I was sitting in the Berlin Documentation Center, watching footage of people charge through barbed wire to escape from East Germany at the time the wall was being erected, thinking about the desperation and oppression that would cause a human to ignore their own safety and potential loss of life. All I have experienced moving to different countries, is a seemingly endless bureaucratic nonsense, manifested in mounds of paperwork and lengthy phone calls, and although I sometimes get the notion that running through barbed wire would be welcome as long as there is some relief in the end, I continue filling out the paperwork and making the calls. Maybe I would be willing to take more risk if I could see an actual enemy. Instead I have to deal with people just like me—probably similar upbringing, fairly educated and with a moderate income. It just begs the question, why would I do this to myself? It was probably the same then in East Berlin. I read reports, that were part of the exhibition, of several cases of border guards deserting because the did not want to shoot people escaping.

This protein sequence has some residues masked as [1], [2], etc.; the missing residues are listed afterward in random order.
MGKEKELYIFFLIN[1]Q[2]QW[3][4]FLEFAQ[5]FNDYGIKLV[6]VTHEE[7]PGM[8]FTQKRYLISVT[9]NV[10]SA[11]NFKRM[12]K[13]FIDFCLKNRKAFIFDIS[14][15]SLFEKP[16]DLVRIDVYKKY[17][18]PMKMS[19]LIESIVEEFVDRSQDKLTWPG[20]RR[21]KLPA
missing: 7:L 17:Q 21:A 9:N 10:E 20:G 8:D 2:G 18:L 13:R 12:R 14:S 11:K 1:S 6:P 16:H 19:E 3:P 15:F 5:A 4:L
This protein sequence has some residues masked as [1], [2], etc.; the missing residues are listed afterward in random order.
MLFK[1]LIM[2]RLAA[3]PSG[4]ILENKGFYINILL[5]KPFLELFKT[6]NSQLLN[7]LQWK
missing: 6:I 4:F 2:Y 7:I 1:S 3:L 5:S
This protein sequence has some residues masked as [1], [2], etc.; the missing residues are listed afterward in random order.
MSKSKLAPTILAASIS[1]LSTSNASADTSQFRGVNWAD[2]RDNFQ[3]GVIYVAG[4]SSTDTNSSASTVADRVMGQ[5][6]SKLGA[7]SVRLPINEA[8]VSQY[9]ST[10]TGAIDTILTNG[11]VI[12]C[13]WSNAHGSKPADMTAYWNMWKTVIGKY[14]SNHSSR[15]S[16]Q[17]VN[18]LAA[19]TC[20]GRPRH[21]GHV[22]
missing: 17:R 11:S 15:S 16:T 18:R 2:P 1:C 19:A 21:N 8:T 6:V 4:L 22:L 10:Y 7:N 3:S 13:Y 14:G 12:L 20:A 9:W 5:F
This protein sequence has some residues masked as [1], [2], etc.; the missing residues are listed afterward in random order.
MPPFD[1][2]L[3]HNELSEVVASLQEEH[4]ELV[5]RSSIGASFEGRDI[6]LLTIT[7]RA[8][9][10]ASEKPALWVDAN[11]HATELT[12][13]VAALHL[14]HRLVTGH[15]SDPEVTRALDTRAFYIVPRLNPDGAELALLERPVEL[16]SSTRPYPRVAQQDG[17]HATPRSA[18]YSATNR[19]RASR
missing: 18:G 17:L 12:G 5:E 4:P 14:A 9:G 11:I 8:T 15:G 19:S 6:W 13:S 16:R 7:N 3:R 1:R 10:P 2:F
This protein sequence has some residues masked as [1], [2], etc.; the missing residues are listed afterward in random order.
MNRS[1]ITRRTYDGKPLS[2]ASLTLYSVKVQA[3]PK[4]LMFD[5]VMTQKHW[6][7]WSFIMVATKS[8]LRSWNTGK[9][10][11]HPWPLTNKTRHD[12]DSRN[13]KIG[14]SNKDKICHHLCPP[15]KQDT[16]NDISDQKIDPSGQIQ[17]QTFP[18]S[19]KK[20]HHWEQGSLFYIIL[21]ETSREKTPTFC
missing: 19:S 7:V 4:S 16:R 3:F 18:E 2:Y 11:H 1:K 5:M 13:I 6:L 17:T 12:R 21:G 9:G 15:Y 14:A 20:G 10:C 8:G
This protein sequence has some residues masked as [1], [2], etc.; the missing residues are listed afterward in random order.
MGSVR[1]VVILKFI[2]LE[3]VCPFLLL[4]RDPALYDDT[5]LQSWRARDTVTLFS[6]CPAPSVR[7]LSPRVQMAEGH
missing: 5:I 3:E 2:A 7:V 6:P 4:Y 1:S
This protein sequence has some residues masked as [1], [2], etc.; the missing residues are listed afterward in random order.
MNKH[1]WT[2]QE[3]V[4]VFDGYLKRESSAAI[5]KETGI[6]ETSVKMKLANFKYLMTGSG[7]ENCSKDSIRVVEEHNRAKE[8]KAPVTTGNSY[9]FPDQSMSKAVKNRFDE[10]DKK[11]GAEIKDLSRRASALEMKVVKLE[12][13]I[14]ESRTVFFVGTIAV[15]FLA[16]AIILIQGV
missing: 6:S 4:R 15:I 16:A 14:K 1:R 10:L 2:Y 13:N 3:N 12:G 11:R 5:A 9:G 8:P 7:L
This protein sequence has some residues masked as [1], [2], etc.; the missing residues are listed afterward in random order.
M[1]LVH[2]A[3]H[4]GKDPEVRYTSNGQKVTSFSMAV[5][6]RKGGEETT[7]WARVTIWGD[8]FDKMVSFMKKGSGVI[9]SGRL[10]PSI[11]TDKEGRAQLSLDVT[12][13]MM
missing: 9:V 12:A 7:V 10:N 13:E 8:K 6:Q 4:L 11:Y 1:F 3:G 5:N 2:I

It seemed like every surface of todays Berlin is covered in graffiti. I only spent six days there, so I don’t know if this the expression of 28 years of repression, but I do know that I liked seeing a city being treated like a canvas. The impetus for creativity was everywhere, and it seemed that creativity belonged to my generation—so much momentum without borders, allowing for utter failures, complete success and the sublime.
Despite what sounds like complete chaos, Berlin is a very clean and orderly city—polar opposites existing simultaneously, with the appearance of complete awareness. The aspects of life are in it together in Berlin, all with not too much drama, which probably comes from wisdom gained from such an extensive and striking history.